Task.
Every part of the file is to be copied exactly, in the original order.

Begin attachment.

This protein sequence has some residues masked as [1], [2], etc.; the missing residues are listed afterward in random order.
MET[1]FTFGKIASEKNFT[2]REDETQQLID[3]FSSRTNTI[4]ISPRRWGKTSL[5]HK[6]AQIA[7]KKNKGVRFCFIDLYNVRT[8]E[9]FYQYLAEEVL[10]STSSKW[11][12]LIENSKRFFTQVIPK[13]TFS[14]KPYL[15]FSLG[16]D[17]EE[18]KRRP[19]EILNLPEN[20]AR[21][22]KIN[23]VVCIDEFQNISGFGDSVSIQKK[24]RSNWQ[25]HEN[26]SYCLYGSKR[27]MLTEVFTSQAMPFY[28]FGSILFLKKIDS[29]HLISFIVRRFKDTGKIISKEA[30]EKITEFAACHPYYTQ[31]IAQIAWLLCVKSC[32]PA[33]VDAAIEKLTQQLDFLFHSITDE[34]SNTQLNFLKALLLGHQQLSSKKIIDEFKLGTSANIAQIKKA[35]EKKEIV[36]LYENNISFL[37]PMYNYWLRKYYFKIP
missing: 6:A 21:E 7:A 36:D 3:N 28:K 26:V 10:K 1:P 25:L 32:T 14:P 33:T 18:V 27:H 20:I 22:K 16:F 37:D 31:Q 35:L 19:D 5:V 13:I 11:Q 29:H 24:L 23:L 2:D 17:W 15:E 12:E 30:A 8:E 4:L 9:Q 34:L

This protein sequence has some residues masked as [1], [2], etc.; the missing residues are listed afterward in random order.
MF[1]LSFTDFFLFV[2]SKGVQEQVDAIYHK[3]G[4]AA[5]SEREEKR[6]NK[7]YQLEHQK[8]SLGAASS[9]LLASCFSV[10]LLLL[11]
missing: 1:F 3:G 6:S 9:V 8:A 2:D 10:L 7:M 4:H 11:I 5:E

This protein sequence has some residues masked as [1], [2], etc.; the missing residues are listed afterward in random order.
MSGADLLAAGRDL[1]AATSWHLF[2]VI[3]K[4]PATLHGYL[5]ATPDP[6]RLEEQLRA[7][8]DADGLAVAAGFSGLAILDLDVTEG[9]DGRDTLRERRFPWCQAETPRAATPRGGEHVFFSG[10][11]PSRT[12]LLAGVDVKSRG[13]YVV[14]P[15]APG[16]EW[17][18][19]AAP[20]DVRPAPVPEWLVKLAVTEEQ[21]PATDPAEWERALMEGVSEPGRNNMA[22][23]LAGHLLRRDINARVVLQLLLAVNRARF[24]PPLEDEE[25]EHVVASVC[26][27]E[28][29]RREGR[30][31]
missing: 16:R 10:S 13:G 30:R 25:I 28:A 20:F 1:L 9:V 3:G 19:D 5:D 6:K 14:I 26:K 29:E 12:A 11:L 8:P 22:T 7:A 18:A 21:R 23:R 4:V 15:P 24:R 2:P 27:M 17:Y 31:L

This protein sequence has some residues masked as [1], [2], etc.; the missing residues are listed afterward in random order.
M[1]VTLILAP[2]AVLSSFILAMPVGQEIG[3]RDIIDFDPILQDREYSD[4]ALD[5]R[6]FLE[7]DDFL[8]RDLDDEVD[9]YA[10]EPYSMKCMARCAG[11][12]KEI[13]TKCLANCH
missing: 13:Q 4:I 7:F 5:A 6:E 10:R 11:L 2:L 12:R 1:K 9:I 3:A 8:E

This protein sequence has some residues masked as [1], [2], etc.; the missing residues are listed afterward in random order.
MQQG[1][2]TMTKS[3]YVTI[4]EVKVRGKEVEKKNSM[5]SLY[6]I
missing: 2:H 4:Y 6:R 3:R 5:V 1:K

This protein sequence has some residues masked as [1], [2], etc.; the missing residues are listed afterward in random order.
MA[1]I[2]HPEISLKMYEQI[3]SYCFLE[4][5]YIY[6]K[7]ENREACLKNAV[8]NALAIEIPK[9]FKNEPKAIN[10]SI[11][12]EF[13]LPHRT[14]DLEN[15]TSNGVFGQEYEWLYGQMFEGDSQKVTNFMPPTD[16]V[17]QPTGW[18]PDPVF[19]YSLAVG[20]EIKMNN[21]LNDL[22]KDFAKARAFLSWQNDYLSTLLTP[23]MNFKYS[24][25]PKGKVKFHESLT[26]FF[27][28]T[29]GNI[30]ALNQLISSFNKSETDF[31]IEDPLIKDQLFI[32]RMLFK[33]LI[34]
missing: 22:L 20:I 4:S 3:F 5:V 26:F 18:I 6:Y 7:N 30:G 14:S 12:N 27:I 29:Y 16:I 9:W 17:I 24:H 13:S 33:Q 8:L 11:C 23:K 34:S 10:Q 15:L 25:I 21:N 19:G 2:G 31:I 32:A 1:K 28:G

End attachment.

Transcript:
This protein sequence has some residues masked as [1], [2], etc.; the missing residues are listed afterward in random order.
MET[1]FTFGKIASEKNFT[2]REDETQQLID[3]FSSRTNTI[4]ISPRRWGKTSL[5]HK[6]AQIA[7]KKNKGVRFCFIDLYNVRT[8]E[9]FYQYLAEEVL[10]STSSKW[11][12]LIENSKRFFTQVIPK[13]TFS[14]KPYL[15]FSLG[16]D[17]EE[18]KRRP[19]EILNLPEN[20]AR[21][22]KIN[23]VVCIDEFQNISGFGDSVSIQKK[24]RSNWQ[25]HEN[26]SYCLYGSKR[27]MLTEVFTSQAMPFY[28]FGSILFLKKIDS[29]HLISFIVRRFKDTGKIISKEA[30]EKITEFAACHPYYTQ[31]IAQIAWLLCVKSC[32]PA[33]VDAAIEKLTQQLDFLFHSITDE[34]SNTQLNFLKALLLGHQQLSSKKIIDEFKLGTSANIAQIKKA[35]EKKEIV[36]LYENNISFL[37]PMYNYWLRKYYFKIP
missing: 6:A 21:E 7:A 36:D 3:N 28:K 26:V 10:K 1:P 25:L 32:T 14:P 33:T 18:V 27:H 20:I 22:K 16:F 37:D 31:Q 35:L 19:D 5:V 13:I 11:Q 29:H 24:L 23:L 2:D 17:W 15:E 12:E 30:A 8:E 4:L 9:Q 34:L

This protein sequence has some residues masked as [1], [2], etc.; the missing residues are listed afterward in random order.
MF[1]LSFTDFFLFV[2]SKGVQEQVDAIYHK[3]G[4]AA[5]SEREEKR[6]NK[7]YQLEHQK[8]SLGAASS[9]LLASCFSV[10]LLLL[11]
missing: 1:F 3:G 6:S 9:V 8:A 2:D 10:L 7:M 4:H 11:I 5:E

This protein sequence has some residues masked as [1], [2], etc.; the missing residues are listed afterward in random order.
MSGADLLAAGRDL[1]AATSWHLF[2]VI[3]K[4]PATLHGYL[5]ATPDP[6]RLEEQLRA[7][8]DADGLAVAAGFSGLAILDLDVTEG[9]DGRDTLRERRFPWCQAETPRAATPRGGEHVFFSG[10][11]PSRT[12]LLAGVDVKSRG[13]YVV[14]P[15]APG[16]EW[17][18][19]AAP[20]DVRPAPVPEWLVKLAVTEEQ[21]PATDPAEWERALMEGVSEPGRNNMA[22][23]LAGHLLRRDINARVVLQLLLAVNRARF[24]PPLEDEE[25]EHVVASVC[26][27]E[28][29]RREGR[30][31]
missing: 16:R 10:S 13:G 30:R 25:I 28:A 20:F 1:L 9:V 3:G 19:D 5:D 6:K 14:I 26:K 29:E 12:A 11:L 8:P 22:T 7:A 18:A 21:R 23:R 4:V 15:P 24:R 2:P 27:M 17:Y 31:L

This protein sequence has some residues masked as [1], [2], etc.; the missing residues are listed afterward in random order.
M[1]VTLILAP[2]AVLSSFILAMPVGQEIG[3]RDIIDFDPILQDREYSD[4]ALD[5]R[6]FLE[7]DDFL[8]RDLDDEVD[9]YA[10]EPYSMKCMARCAG[11][12]KEI[13]TKCLANCH
missing: 13:Q 4:I 7:F 5:A 6:E 10:R 11:L 2:L 12:R 1:K 9:I 3:A 8:E

This protein sequence has some residues masked as [1], [2], etc.; the missing residues are listed afterward in random order.
MQQG[1][2]TMTKS[3]YVTI[4]EVKVRGKEVEKKNSM[5]SLY[6]I
missing: 2:H 4:Y 6:R 3:R 5:V 1:K

This protein sequence has some residues masked as [1], [2], etc.; the missing residues are listed afterward in random order.
MA[1]I[2]HPEISLKMYEQI[3]SYCFLE[4][5]YIY[6]K[7]ENREACLKNAV[8]NALAIEIPK[9]FKNEPKAIN[10]SI[11][12]EF[13]LPHRT[14]DLEN[15]TSNGVFGQEYEWLYGQMFEGDSQKVTNFMPPTD[16]V[17]QPTGW[18]PDPVF[19]YSLAVG[20]EIKMNN[21]LNDL[22]KDFAKARAFLSWQNDYLSTLLTP[23]MNFKYS[24][25]PKGKVKFHESLT[26]FF[27][28]T[29]GNI[30]ALNQLISSFNKSETDF[31]IEDPLIKDQLFI[32]RMLFK[33]LI[34]
missing: 22:L 20:I 4:S 3:F 5:V 26:F 18:I 6:Y 7:N 30:G 14:S 12:N 27:I 29:Y 16:I 9:W 17:I 24:H 13:S 33:Q 8:L 11:C 23:K 34:S 10:Q 15:L 25:I 21:N 19:G 2:G 31:I 32:A 1:K 28:G